Five points was the penalty for a presidential candidate’s Facebook photo showing what appears to be him holding a handgun and a container of alcohol.
Student Government’s (SG) Election Rules Commission (ERC) issued the points to Andrew Cohen at a hearing Wednesday night prompted by 22 grievances filed by opponent Daniel Dunn, a senior majoring in philosophy, on Tuesday.
The ERC only discussed four of the grievances, all of which deal with code of conduct: one for harassment, two for providing false information and one for reckless behavior.
Supervisor of the ERC Michael LeBlanc said the photo of Cohen, 21, was in violation “because of its lack of conscious disregard for its consequences to persons or property in results in actual or potential damage or injury or harm to a person meaning mental damage in this post-Virginia Tech world.”
Dunn’s campaign manager Tucker Matias said at the meeting that the photo causing the sanction “promotes reckless and injurious
behavior.” But Cohen, who apologized, said the gun was not loaded and was only handed to him to hold for the photo.
ERC issued no points for the grievance – filed for violation of the Office of Diversity and Equal Opportunity’s Discrimination and Harassment Policies – that claimed Cohen, who is Jewish, and an unidentified male seem to be “mooning another country.”
“…Both standing at what appears to be a perimeter fence in Israel. Mr. Cohen’s pants are lowered, and he appears to be ‘mooning’ the Palestinians on the other side of the fence,” the grievance says.
“This grievance form asks us that we look at the Office of Diversity and Equal Opportunity and Harassment Policies section 1 and 4 … we took a step back and we look(ed) at it and we realized that nowhere in our statutes does it reference this policy section. Therefore … we as a commission decided that we had no jurisdiction over this,” LeBlanc said.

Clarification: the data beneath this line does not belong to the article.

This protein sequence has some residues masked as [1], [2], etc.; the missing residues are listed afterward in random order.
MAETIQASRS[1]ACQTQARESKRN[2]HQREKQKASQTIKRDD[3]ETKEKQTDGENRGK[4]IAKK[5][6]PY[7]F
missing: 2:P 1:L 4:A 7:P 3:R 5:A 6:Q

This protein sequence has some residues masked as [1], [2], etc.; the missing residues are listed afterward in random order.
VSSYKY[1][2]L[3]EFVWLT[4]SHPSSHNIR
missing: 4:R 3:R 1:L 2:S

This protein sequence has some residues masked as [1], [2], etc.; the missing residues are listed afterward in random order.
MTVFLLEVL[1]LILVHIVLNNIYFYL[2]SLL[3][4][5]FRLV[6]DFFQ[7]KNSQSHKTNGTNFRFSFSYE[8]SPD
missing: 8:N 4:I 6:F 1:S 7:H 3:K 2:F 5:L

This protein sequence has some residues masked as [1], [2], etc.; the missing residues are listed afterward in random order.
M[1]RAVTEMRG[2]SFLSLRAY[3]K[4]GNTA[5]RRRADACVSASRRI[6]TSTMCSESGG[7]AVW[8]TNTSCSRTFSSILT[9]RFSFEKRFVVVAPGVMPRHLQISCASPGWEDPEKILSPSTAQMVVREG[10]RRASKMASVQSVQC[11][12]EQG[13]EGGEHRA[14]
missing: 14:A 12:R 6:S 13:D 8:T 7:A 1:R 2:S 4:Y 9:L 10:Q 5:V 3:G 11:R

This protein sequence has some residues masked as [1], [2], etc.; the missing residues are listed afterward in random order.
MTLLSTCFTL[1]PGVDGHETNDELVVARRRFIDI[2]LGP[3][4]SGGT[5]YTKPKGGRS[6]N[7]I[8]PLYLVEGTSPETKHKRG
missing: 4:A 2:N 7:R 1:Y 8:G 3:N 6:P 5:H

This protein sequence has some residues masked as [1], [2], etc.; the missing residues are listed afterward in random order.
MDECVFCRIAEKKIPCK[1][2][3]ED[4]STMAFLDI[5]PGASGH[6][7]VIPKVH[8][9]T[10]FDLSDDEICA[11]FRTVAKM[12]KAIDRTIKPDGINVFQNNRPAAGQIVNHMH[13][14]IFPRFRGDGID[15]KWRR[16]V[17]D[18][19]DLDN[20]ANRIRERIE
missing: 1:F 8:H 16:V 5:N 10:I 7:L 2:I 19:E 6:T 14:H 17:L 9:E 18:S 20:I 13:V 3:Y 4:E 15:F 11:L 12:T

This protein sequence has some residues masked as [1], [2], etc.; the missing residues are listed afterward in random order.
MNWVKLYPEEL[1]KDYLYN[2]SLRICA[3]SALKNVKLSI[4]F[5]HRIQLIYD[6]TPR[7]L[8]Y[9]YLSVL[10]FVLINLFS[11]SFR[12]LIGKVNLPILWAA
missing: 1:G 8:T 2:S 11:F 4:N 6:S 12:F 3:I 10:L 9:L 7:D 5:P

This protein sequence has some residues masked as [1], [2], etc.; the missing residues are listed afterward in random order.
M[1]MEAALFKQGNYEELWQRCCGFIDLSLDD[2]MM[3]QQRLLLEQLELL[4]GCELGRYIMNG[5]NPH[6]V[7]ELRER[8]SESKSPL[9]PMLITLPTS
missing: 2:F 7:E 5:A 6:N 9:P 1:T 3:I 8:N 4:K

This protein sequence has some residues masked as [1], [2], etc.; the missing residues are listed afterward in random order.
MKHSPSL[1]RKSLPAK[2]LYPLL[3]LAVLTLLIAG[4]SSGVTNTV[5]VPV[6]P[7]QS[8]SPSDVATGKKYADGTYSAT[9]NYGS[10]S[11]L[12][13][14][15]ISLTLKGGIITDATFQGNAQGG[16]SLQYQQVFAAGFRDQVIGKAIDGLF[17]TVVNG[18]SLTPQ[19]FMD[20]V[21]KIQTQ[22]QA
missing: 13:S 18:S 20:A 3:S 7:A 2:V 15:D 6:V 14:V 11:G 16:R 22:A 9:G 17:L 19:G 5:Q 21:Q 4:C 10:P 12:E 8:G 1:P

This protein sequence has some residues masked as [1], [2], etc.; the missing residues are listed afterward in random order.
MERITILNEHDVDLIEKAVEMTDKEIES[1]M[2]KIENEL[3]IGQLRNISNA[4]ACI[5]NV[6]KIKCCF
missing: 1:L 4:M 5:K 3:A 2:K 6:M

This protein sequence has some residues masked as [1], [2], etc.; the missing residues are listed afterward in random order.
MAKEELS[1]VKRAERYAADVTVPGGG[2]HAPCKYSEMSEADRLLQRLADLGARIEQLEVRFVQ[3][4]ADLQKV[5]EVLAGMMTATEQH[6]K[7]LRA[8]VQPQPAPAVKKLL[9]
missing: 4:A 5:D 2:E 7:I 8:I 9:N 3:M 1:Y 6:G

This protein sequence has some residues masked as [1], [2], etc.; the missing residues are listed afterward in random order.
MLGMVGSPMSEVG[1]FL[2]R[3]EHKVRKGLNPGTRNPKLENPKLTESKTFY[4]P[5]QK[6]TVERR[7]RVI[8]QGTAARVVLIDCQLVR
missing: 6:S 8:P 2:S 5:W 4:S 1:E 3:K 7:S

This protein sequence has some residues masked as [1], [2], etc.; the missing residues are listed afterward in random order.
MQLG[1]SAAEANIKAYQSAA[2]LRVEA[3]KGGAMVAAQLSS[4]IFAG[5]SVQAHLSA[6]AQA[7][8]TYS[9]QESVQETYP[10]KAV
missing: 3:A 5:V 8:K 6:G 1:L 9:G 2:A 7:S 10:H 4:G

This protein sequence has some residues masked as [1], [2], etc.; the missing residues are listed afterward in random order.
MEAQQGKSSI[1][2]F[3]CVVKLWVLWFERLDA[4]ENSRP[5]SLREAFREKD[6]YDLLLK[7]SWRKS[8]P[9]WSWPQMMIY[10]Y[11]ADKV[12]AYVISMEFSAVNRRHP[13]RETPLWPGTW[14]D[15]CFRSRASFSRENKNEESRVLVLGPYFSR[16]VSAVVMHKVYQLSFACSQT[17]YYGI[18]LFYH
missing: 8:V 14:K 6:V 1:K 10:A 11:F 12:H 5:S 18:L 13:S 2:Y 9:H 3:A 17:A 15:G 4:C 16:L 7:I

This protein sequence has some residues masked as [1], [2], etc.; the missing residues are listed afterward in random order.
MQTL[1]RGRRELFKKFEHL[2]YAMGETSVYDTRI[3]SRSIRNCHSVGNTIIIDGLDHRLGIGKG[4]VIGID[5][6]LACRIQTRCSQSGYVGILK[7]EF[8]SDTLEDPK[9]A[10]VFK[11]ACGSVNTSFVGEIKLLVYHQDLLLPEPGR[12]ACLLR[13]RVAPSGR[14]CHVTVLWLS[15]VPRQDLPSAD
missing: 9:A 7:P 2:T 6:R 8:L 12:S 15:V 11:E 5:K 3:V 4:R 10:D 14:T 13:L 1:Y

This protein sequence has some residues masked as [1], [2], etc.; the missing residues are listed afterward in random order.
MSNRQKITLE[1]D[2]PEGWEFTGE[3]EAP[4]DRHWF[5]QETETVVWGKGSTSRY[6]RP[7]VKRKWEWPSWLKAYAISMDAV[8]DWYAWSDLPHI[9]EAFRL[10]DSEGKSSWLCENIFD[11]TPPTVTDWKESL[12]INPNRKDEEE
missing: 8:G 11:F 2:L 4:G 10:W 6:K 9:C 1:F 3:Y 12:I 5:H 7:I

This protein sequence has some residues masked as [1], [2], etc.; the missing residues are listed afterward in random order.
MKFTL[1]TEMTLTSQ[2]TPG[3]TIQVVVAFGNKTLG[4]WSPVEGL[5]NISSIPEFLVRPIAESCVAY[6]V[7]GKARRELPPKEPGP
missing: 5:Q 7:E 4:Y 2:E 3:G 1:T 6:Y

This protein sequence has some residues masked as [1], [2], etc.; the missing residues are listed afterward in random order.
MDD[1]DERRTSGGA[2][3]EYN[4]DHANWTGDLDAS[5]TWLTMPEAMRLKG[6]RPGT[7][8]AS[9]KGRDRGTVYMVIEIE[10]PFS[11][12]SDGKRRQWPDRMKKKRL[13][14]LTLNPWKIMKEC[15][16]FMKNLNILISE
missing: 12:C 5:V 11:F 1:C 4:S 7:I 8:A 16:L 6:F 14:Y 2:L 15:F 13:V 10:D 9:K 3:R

But Cohen, SG director of University and Community Affairs, said it is “100 percent” incorrect that he was in the location claimed by Dunn’s campaign. Cohen said both photos were taken months ago in a different country, and he shouldn’t be held accountable for what he did in another country.
“I was actually in no way in any representation of form or fashion of the University,” Cohen said. “I understand that if I were at a USF football game, in the office, anywhere on campus, anywhere representing the University of South Florida that I could be held to the Student Code of Conduct.”
Cohen said he plans to appeal the points to the SG Supreme Court today. Candidates are allotted no more than 10 points for violations before facing disqualification from the election.
“I feel that the ERC acted incorrectly without all the proper information and I ask that the students continue to see what it was: a cheap excuse to try and get at another candidate and that it is completely unfair not just to me but to the student body,” Cohen said.
Cohen said grievances aren’t what campaigning is about. Cohen, who filed grievances against presidential candidate Cesar Hernandez’s campaign last week, said the ones he filed are directly involved with campaigning.
“If I had used any of what I was accused tonight during campaigning, I would see reason,” he said.
In the grievances Cohen filed, he tried to remain anonymous. Two of Dunn’s grievances filed against Cohen claim he provided false information for doing so, but the ERC issued no points.
Dunn’s grievance claims Cohen cited Family Educational Rights and Privacy Act (FERPA) – the law that ensures privacy for students. But Cohen said he did not cite FERPA and agreed to release his name upon request.
“The definition of false information is to knowingly make a material false, oral or written statement to any USF system official,” LeBlanc said at the meeting. “Anonymous, we have decided, is not false information.”
The remaining 18 grievances – six for misuse of materials, six for implied endorsement and six for trademark infringement – Dunn’s campaign filed were dropped after Matias sent an e-mail Wednesday saying the campaign mistakenly identified the font they claimed in the violation.
Dunn’s campaign claims the font used by Cohen’s campaign – Adobe Garamond Pro – is in violation because it’s “USF’s official typeface,” the grievance says.
The original grievances claimed the font in question was “Goudy,” but Matias said in the e-mail the font was actually in the Garamond family, which Cohen admitted to using. So Dunn’s campaign filed 18 new grievances citing the new font, and LeBlanc said a hearing will be held sometime today.
University spokesman Michael Hoad said to The Oracle on Tuesday that USF does not own the font and the issue is up to SG.